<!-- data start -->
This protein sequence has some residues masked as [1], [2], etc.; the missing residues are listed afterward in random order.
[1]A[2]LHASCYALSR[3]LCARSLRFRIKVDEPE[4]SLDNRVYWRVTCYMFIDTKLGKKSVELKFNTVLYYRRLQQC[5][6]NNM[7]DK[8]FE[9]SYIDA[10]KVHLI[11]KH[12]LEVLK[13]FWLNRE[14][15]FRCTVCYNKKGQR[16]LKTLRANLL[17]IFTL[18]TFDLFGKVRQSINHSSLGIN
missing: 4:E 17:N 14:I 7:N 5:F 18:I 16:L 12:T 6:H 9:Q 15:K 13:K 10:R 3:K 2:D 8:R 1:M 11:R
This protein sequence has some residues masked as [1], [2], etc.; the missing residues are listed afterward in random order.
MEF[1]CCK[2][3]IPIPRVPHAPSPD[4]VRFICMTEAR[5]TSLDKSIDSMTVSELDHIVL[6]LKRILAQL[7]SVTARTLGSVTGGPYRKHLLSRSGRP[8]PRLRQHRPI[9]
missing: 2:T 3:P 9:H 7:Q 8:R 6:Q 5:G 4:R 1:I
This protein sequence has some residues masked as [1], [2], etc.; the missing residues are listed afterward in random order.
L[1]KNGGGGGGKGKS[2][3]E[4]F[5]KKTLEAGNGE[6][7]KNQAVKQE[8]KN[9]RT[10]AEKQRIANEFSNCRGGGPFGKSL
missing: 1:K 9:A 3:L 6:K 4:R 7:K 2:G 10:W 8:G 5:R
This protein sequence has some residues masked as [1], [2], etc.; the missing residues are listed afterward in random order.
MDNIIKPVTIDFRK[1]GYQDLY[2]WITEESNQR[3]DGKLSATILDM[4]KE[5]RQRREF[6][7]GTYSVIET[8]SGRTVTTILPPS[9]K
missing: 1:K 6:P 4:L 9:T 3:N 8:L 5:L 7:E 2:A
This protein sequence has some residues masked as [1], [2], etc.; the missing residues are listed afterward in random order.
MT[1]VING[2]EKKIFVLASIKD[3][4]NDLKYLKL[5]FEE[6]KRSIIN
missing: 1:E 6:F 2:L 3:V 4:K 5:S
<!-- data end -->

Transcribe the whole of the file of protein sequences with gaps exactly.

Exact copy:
This protein sequence has some residues masked as [1], [2], etc.; the missing residues are listed afterward in random order.
[1]A[2]LHASCYALSR[3]LCARSLRFRIKVDEPE[4]SLDNRVYWRVTCYMFIDTKLGKKSVELKFNTVLYYRRLQQC[5][6]NNM[7]DK[8]FE[9]SYIDA[10]KVHLI[11]KH[12]LEVLK[13]FWLNRE[14][15]FRCTVCYNKKGQR[16]LKTLRANLL[17]IFTL[18]TFDLFGKVRQSINHSSLGIN
missing: 4:E 17:N 14:I 7:N 5:F 18:I 16:L 12:T 6:H 9:Q 15:K 13:K 10:R 3:K 2:D 8:R 1:M 11:R
This protein sequence has some residues masked as [1], [2], etc.; the missing residues are listed afterward in random order.
MEF[1]CCK[2][3]IPIPRVPHAPSPD[4]VRFICMTEAR[5]TSLDKSIDSMTVSELDHIVL[6]LKRILAQL[7]SVTARTLGSVTGGPYRKHLLSRSGRP[8]PRLRQHRPI[9]
missing: 2:T 3:P 9:H 7:Q 8:R 6:Q 5:G 4:R 1:I
This protein sequence has some residues masked as [1], [2], etc.; the missing residues are listed afterward in random order.
L[1]KNGGGGGGKGKS[2][3]E[4]F[5]KKTLEAGNGE[6][7]KNQAVKQE[8]KN[9]RT[10]AEKQRIANEFSNCRGGGPFGKSL
missing: 1:K 9:A 3:L 6:K 4:R 7:K 2:G 10:W 8:G 5:R
This protein sequence has some residues masked as [1], [2], etc.; the missing residues are listed afterward in random order.
MDNIIKPVTIDFRK[1]GYQDLY[2]WITEESNQR[3]DGKLSATILDM[4]KE[5]RQRREF[6][7]GTYSVIET[8]SGRTVTTILPPS[9]K
missing: 1:K 6:P 4:L 9:T 3:N 8:L 5:L 7:E 2:A
This protein sequence has some residues masked as [1], [2], etc.; the missing residues are listed afterward in random order.
MT[1]VING[2]EKKIFVLASIKD[3][4]NDLKYLKL[5]FEE[6]KRSIIN
missing: 1:E 6:F 2:L 3:V 4:K 5:S